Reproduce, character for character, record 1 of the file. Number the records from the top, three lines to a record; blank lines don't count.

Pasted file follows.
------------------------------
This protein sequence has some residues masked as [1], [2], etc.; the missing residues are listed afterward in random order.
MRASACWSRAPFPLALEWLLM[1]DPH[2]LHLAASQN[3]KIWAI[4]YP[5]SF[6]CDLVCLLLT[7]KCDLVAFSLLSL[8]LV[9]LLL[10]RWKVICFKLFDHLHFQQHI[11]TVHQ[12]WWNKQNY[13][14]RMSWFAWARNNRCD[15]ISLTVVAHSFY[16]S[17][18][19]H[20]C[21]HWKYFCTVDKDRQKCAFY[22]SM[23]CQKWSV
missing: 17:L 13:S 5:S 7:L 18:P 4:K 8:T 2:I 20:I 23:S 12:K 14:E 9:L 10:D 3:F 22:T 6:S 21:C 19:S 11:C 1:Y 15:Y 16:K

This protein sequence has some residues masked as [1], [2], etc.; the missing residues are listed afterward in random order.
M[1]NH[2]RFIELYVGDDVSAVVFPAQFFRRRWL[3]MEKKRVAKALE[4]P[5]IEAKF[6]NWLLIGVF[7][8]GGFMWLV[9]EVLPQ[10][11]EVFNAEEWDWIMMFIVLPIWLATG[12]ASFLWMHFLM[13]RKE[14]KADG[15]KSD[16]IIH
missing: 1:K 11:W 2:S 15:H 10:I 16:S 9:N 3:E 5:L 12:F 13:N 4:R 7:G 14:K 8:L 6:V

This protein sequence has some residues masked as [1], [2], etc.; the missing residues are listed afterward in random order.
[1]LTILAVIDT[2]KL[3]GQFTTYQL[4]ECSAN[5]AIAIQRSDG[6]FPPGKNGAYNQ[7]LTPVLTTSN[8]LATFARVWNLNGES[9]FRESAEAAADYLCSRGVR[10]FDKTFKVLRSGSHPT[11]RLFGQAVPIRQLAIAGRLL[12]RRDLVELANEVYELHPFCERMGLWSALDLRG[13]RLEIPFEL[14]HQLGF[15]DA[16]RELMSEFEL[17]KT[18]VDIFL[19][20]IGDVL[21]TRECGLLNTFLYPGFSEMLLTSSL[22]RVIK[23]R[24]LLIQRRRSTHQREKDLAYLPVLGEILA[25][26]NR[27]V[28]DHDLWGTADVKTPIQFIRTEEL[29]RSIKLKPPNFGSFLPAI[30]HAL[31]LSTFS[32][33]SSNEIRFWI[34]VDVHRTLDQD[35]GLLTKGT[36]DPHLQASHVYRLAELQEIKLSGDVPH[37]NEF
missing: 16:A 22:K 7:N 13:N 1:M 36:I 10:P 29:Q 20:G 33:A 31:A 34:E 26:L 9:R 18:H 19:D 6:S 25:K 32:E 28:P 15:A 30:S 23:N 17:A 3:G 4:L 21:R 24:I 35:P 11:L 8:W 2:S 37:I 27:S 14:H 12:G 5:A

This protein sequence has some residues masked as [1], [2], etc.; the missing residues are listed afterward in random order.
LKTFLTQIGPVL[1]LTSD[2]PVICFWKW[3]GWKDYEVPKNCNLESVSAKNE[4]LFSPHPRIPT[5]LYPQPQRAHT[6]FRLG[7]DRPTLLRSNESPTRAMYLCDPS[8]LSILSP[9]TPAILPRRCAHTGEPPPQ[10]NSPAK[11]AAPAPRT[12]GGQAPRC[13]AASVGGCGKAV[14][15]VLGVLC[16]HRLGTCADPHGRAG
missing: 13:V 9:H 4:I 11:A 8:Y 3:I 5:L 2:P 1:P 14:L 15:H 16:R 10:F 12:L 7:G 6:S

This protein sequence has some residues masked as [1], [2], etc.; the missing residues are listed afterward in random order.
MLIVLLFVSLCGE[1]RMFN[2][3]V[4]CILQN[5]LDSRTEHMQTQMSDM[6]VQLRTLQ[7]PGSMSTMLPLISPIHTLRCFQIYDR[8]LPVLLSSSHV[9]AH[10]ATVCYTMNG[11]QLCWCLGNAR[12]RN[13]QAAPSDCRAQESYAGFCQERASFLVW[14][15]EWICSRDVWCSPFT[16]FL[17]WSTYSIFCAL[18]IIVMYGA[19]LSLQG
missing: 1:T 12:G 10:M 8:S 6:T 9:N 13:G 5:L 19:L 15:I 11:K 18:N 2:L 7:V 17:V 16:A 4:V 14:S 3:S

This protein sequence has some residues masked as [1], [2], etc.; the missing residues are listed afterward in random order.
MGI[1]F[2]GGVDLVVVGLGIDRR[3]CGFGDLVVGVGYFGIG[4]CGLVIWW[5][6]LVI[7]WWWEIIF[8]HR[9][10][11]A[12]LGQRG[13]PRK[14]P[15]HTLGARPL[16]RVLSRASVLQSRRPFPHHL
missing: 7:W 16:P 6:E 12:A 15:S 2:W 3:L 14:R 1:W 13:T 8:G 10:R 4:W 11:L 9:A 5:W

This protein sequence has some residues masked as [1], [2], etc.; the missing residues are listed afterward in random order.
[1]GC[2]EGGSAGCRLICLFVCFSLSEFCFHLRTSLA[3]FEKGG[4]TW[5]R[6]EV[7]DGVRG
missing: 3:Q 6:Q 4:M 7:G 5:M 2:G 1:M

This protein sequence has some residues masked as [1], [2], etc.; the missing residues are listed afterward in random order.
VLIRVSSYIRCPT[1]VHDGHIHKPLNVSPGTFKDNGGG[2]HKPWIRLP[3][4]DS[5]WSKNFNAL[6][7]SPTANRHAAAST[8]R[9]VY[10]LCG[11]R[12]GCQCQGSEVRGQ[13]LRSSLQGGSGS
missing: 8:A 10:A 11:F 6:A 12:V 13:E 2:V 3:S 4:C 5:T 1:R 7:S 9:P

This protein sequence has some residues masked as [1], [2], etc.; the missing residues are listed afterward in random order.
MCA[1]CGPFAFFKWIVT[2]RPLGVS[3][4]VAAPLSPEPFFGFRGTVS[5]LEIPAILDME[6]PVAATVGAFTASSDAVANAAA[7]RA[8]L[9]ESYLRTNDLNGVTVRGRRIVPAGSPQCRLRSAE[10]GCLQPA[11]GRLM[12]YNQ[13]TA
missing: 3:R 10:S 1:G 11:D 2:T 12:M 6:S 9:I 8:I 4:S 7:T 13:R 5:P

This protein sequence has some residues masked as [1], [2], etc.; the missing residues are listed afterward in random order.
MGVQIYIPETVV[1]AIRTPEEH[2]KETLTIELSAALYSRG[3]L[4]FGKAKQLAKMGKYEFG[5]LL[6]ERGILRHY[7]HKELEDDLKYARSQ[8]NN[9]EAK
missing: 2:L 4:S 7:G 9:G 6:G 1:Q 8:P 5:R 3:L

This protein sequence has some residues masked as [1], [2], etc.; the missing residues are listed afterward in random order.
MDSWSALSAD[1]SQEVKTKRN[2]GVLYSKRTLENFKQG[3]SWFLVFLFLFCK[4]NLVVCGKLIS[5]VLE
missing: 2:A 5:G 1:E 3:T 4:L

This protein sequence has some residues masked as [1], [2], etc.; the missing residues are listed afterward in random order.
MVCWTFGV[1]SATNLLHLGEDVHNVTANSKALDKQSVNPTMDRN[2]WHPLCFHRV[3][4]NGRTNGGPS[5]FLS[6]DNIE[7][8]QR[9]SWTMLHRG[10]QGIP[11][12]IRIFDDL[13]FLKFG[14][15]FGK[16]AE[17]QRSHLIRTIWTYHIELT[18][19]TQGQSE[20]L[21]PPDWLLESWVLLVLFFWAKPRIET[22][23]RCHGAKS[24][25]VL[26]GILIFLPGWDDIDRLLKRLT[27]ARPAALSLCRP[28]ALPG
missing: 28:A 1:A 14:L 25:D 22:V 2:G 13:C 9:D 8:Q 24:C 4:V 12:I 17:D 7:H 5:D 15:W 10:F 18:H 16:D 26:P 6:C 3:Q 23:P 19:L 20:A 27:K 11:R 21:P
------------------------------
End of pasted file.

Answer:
This protein sequence has some residues masked as [1], [2], etc.; the missing residues are listed afterward in random order.
MRASACWSRAPFPLALEWLLM[1]DPH[2]LHLAASQN[3]KIWAI[4]YP[5]SF[6]CDLVCLLLT[7]KCDLVAFSLLSL[8]LV[9]LLL[10]RWKVICFKLFDHLHFQQHI[11]TVHQ[12]WWNKQNY[13][14]RMSWFAWARNNRCD[15]ISLTVVAHSFY[16]S[17][18][19]H[20]C[21]HWKYFCTVDKDRQKCAFY[22]SM[23]CQKWSV
missing: 17:L 13:S 5:S 7:L 18:P 4:K 8:T 2:I 20:I 23:S 12:K 14:E 9:L 10:D 3:F 22:T 6:S 21:C 19:S 11:C 1:Y 15:Y 16:K